Wash. Court of Appeals affirms trial court's dismissal in oral sex case

WASHINGTON – Four former students suing a Washington school district for an article in the student newspaper that quoted their views on oral sex were denied their request for a new trial Wednesday by the state’s Court of Appeals.

The students sued after the Emerald Ridge High School student newspaper, the JagWire, published an issue in February 2008 that featured articles on oral sex and quoted the four by name in regards to their sexual habits.

In a 2010 trial, attorneys for the students argued that the school district was negligent when it allowed the article to run. The students said they did not know they would be quoted by name, and said that the article was invasive and violated their privacy.

A Pierce County jury rejected the students’ claims. After a motion for a new trial was denied, the students filed an appeal.

In their appeal, the students raised issue with trial court’s ruling on the JagWire’s forum status, which has been used by courts since the Supreme Court’s 1988 Hazelwood v. Kuhlmeier ruling to determine the scope of First Amendment rights guaranteed to students. During the trial, District Judge Susan Serko ruled that the JagWire was a limited open forum.

Under Hazelwood, student newspapers are considered limited or non-public forums and are subject to administrative censorship unless the school has a policy or practice establishing the paper as an open or public forum. In those cases, student journalists are held to the less-restrictive standard established in Tinker v. Des Moines Independent Community School District. Tinker allows administrators to censor student speech only if it would cause a “material” disruption — usually, a physical event preventing the normal operation of the school.

During the trial, the school district made a distinction between the legal standards concerning forum status and the pedagogical practices exercised in the classroom, explaining that the paper operated under the “educational practice” of an open forum where students had ultimate control over content.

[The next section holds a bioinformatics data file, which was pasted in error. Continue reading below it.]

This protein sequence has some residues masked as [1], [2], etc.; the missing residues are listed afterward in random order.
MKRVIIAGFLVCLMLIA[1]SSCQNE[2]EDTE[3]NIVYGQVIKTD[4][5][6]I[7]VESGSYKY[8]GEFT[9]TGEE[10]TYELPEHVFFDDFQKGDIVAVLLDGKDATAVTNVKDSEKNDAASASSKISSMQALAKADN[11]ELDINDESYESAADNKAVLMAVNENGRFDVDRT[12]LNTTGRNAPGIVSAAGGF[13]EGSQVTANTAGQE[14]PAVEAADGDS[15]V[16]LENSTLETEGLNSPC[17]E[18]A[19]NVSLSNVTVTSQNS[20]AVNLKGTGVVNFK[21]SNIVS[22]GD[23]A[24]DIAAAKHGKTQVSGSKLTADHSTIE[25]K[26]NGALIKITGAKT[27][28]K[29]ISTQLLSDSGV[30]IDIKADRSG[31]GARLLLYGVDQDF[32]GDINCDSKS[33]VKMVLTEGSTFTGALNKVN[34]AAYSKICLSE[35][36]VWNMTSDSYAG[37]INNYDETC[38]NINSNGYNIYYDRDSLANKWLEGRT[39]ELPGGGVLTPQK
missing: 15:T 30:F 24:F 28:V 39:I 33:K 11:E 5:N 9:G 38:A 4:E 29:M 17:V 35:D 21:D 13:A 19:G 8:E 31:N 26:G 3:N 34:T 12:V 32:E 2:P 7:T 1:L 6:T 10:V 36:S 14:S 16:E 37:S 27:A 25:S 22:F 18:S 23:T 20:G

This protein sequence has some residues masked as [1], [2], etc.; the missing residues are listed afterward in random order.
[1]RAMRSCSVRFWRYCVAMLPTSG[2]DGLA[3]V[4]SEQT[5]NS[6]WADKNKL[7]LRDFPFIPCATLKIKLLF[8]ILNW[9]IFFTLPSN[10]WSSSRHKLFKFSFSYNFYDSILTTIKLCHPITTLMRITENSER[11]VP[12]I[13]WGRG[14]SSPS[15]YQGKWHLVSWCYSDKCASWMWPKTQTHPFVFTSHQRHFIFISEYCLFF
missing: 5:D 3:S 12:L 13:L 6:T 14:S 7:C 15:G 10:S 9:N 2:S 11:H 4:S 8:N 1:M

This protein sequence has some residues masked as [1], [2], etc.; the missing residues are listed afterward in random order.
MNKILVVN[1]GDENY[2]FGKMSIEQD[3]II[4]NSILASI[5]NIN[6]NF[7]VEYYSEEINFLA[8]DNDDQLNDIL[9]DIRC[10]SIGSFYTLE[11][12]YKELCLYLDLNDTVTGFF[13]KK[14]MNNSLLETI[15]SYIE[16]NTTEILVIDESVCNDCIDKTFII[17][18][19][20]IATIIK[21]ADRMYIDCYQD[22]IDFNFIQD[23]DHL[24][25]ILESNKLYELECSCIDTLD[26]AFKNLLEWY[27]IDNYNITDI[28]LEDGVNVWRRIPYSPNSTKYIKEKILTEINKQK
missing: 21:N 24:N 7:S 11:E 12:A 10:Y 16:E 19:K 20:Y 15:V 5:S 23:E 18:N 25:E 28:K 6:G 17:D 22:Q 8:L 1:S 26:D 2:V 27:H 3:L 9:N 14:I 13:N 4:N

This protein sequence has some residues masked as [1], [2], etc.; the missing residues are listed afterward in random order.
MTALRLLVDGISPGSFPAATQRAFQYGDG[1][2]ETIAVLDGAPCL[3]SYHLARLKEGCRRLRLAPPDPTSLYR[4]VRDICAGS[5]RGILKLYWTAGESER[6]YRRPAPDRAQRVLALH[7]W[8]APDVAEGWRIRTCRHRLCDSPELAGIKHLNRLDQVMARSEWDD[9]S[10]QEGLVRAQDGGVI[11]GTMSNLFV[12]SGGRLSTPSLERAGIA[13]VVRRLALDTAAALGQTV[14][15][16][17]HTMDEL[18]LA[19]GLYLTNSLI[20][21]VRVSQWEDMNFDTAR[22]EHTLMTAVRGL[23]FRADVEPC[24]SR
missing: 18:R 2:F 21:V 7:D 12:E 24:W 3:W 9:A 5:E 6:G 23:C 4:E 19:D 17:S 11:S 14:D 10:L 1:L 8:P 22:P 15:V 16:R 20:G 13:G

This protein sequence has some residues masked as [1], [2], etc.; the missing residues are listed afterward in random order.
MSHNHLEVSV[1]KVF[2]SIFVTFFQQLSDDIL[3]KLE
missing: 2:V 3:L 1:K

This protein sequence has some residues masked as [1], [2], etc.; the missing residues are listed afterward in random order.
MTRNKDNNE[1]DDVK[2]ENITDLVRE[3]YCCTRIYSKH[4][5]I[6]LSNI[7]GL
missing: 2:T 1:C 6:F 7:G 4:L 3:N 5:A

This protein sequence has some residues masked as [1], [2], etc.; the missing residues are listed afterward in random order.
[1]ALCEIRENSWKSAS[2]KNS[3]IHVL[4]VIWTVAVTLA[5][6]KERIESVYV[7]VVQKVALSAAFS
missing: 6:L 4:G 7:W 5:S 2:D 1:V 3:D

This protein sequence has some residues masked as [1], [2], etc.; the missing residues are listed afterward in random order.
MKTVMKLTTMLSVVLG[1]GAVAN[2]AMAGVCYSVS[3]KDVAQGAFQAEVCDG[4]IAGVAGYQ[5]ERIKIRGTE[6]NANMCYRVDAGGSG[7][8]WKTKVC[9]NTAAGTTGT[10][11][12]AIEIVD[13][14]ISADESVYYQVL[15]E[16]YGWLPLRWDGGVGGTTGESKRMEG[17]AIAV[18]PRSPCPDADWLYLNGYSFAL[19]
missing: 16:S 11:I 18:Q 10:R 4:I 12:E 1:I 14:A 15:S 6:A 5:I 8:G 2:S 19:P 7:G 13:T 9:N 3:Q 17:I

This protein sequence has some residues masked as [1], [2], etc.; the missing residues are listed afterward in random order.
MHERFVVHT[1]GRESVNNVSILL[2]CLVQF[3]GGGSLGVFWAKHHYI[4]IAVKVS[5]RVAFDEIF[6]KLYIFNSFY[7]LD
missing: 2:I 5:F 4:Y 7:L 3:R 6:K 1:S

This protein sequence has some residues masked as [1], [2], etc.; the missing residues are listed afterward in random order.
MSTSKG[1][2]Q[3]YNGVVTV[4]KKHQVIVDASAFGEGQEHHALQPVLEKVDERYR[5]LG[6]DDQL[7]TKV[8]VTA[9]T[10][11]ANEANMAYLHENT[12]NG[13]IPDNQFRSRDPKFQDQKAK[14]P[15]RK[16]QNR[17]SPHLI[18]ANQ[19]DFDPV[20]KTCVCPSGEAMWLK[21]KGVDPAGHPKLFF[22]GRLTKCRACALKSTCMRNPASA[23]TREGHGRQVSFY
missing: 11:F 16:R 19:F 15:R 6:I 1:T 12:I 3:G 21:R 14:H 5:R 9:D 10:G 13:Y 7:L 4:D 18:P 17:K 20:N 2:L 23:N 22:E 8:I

The students’ appeal argued that focusing on the pedagogical technique and not the legal forum status of the publication deprived the four of a fair trial by confusing jurors. The appeal also objected to Serko’s ruling designating the paper a limited open forum.

The opinion from the Appeals Court on Wednesday rejects those claims, finding that while there was “the potential for juror confusion” concerning the explanation of teaching methods, ultimately the instructions issued to jurors were clear.

Nathan Roberts, one of the attorneys representing the students, said he didn’t feel the ruling fully addressed the concerns raised in his client’s appeal.

“It is what it is,” Roberts said. As of press time, he said he had not yet spoken with his clients, but said they would be looking at the ruling closely to determine whether they would seek an appeal to the Washington Supreme Court.

Mike Patterson, the school district’s attorney, said he was pleased by the Appeals Court’s ruling but not surprised. He said it was clear to him that the trial court jury believed both that the students gave their consent to the interviews.

“I think it was a great victory for students,” Patterson said.

By Sara Gregory, SPLC staff writer